At five miles, somebody had left a greeting for the hikers. I grinned all over.


I saw a German couple going uphill on the forest road, and they asked if I was Liz. I said yes, and did you see my husband? So I knew that he had been at the trailhead. I kept going.

At 4:00, I hit the road. Steve wasn’t at the trailhead, so I hung a right and went down 1 km to Manning Park Resort. I made it as far as the lodge parking lot, and there he was. Again, I wept.

I signed the register at the front desk, and found a great note from Tim and Tyler. And I counted several other friends’ names. It was mighty cool to see.


Tonight’s agenda was bubbly, relaxation, and a nice dinner. And an incredible amount of gratitude, especially for Steve, without whose love and support I could never have completed my hike.



September 1, 2016, Mile 2647: What I Need

At Castle Pass, mile 2647

I got zero sleep last night. And when I say zero, I mean zero…no dozing, no nothing. I was going to get up at five and zoom ahead to Castle Pass 2647, which is a perfect spot for staging a border crossing. But by five I was completely zonked.

I finally got up at six and poured some coffee down my throat. Then I threw my gear in my pack, told Jessi that I was going to go for it, and planned on hiking to 2647, but 2643 was my backup. She gave me a hug and wished me good luck. I texted Steve too, telling him that I’d confirm midday whether I could make it to Manning Park on Friday afternoon.

Then I saddled up, wished everybody well, and split, at top speed.

A couple of miles in, I felt great relief. Like I said, the group of women was great…they had their own goals, their own modus operandi, and so on. It just didn’t mesh with my hike. And at this juncture, nearly 400 miles in, I wanted to finish on *my* terms.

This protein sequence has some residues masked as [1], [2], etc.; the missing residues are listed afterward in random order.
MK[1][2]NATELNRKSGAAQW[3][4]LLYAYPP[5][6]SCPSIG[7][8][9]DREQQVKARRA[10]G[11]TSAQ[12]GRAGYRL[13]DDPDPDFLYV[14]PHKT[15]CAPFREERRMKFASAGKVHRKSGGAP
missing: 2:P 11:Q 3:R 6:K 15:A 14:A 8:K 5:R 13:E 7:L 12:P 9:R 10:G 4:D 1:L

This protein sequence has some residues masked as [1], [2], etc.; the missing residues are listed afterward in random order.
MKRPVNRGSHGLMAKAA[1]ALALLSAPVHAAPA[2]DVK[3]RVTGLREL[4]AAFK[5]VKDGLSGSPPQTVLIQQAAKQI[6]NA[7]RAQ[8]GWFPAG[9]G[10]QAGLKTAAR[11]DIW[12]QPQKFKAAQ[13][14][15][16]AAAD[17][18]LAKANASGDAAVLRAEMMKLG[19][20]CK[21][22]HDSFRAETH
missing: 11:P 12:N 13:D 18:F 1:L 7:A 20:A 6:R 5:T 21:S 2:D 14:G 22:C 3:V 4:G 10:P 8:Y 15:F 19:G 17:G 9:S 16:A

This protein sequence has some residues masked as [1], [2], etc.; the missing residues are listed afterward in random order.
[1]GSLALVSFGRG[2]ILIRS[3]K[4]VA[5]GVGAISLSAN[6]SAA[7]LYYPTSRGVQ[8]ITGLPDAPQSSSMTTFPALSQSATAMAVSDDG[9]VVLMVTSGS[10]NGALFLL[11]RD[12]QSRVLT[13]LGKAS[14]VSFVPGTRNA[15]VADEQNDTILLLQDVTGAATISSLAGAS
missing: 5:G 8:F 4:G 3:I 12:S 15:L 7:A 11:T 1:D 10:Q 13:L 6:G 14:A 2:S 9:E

I kept my pace up, and in a little while I stopped for water. While I was there, I met Last Call and Zinger, two women I’d met at Shrek’s, in Cascade Locks. They said they’d see me in Manning Park, which will be great.


As I was putting on my pack, the group arrived and started getting water. They asked how my leg was doing, and I said Great! And I smiled, wished them a good hike, and headed up the trail.

Today’s stretch was full of ridge walks, long traverses, gorgeous views, and alpine meadows. Unfortunately, it was also full of thick fog, ice cold rain, howling wind, and occasional snow. This is the second of two times I’ve been in the North Cascades, when snow has fallen at the end of August. Sigh. Anyway, it was miserable enough, and exposed enough, that even though I was cold, I couldn’t stop to add a layer. I did manage to text Steve; the miles were good enough that Friday was a go! And that added to my impetus to just keep walking.

There wasn’t even the temptation to stop and take a few pictures…there was nothing but fog. The pictures I’m using here are from Zen; he and Vanilla were right behind me on the trail, and managed to stop and get a few shots.

Panorama from before the storms set in